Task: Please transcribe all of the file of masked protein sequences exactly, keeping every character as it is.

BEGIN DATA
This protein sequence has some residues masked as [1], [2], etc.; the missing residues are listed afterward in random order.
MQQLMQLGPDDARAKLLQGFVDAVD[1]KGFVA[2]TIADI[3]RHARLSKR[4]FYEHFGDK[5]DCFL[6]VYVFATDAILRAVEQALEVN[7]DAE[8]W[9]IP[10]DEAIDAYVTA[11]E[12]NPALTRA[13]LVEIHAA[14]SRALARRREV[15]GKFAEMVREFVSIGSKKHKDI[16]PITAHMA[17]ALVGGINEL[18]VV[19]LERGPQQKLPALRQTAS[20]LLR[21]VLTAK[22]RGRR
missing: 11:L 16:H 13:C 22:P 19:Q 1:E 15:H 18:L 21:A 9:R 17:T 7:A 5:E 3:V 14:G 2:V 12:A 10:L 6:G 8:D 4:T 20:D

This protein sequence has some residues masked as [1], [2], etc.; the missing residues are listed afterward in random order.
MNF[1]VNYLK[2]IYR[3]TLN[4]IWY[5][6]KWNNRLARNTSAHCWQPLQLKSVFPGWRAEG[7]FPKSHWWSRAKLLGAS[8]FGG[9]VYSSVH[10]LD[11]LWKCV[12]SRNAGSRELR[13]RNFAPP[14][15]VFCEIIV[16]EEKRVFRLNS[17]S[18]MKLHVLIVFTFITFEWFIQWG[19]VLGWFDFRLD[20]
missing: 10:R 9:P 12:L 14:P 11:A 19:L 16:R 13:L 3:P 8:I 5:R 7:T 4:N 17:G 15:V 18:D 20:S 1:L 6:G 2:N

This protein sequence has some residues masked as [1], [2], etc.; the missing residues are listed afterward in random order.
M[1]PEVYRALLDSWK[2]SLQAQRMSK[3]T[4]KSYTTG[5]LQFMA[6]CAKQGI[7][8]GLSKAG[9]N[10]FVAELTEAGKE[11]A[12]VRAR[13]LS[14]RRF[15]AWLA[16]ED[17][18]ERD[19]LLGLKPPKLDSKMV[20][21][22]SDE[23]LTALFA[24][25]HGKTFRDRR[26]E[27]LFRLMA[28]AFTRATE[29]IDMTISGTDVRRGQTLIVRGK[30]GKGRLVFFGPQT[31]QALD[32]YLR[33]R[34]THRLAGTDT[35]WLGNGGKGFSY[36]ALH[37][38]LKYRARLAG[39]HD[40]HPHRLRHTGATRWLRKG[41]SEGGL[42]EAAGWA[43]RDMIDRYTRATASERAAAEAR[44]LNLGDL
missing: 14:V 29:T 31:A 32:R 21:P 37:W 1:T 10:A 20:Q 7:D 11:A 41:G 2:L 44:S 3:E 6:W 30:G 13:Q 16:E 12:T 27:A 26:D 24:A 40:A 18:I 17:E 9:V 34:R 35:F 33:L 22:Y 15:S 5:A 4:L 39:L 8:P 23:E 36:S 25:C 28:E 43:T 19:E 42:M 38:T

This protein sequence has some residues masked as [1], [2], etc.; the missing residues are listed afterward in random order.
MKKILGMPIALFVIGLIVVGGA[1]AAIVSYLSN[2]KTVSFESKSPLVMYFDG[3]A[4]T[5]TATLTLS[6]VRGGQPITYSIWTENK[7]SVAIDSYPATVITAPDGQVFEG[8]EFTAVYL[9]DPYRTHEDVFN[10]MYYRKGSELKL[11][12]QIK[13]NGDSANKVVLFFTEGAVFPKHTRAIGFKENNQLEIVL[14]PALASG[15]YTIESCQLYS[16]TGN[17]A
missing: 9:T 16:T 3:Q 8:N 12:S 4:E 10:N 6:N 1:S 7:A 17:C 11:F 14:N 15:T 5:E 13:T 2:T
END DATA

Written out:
This protein sequence has some residues masked as [1], [2], etc.; the missing residues are listed afterward in random order.
MQQLMQLGPDDARAKLLQGFVDAVD[1]KGFVA[2]TIADI[3]RHARLSKR[4]FYEHFGDK[5]DCFL[6]VYVFATDAILRAVEQALEVN[7]DAE[8]W[9]IP[10]DEAIDAYVTA[11]E[12]NPALTRA[13]LVEIHAA[14]SRALARRREV[15]GKFAEMVREFVSIGSKKHKDI[16]PITAHMA[17]ALVGGINEL[18]VV[19]LERGPQQKLPALRQTAS[20]LLR[21]VLTAK[22]RGRR
missing: 11:L 16:H 13:C 22:P 19:Q 1:E 15:H 18:L 21:A 9:R 17:T 7:A 5:E 3:V 14:G 2:V 12:A 10:L 6:G 8:D 4:T 20:D

This protein sequence has some residues masked as [1], [2], etc.; the missing residues are listed afterward in random order.
MNF[1]VNYLK[2]IYR[3]TLN[4]IWY[5][6]KWNNRLARNTSAHCWQPLQLKSVFPGWRAEG[7]FPKSHWWSRAKLLGAS[8]FGG[9]VYSSVH[10]LD[11]LWKCV[12]SRNAGSRELR[13]RNFAPP[14][15]VFCEIIV[16]EEKRVFRLNS[17]S[18]MKLHVLIVFTFITFEWFIQWG[19]VLGWFDFRLD[20]
missing: 10:R 9:P 12:L 14:P 11:A 19:L 16:R 13:L 3:P 8:I 5:R 7:T 4:N 17:G 15:V 18:D 20:S 1:L 6:G 2:N

This protein sequence has some residues masked as [1], [2], etc.; the missing residues are listed afterward in random order.
M[1]PEVYRALLDSWK[2]SLQAQRMSK[3]T[4]KSYTTG[5]LQFMA[6]CAKQGI[7][8]GLSKAG[9]N[10]FVAELTEAGKE[11]A[12]VRAR[13]LS[14]RRF[15]AWLA[16]ED[17][18]ERD[19]LLGLKPPKLDSKMV[20][21][22]SDE[23]LTALFA[24][25]HGKTFRDRR[26]E[27]LFRLMA[28]AFTRATE[29]IDMTISGTDVRRGQTLIVRGK[30]GKGRLVFFGPQT[31]QALD[32]YLR[33]R[34]THRLAGTDT[35]WLGNGGKGFSY[36]ALH[37][38]LKYRARLAG[39]HD[40]HPHRLRHTGATRWLRKG[41]SEGGL[42]EAAGWA[43]RDMIDRYTRATASERAAAEAR[44]LNLGDL
missing: 14:V 29:T 31:A 32:R 21:P 37:W 1:T 10:A 20:Q 7:D 11:A 41:G 2:L 44:S 3:E 6:W 30:G 13:Q 16:E 12:T 27:A 26:D 24:A 40:A 18:I 17:E 9:V 34:R 35:F 33:L 22:Y 15:S 5:A 4:L 39:L 8:P 23:E 36:S 25:C 28:E 43:T 19:E 42:M 38:T

This protein sequence has some residues masked as [1], [2], etc.; the missing residues are listed afterward in random order.
MKKILGMPIALFVIGLIVVGGA[1]AAIVSYLSN[2]KTVSFESKSPLVMYFDG[3]A[4]T[5]TATLTLS[6]VRGGQPITYSIWTENK[7]SVAIDSYPATVITAPDGQVFEG[8]EFTAVYL[9]DPYRTHEDVFN[10]MYYRKGSELKL[11][12]QIK[13]NGDSANKVVLFFTEGAVFPKHTRAIGFKENNQLEIVL[14]PALASG[15]YTIESCQLYS[16]TGN[17]A
missing: 9:T 16:T 3:Q 8:N 12:S 4:E 10:N 6:N 1:S 7:A 17:C 11:F 14:N 15:T 5:E 13:T 2:T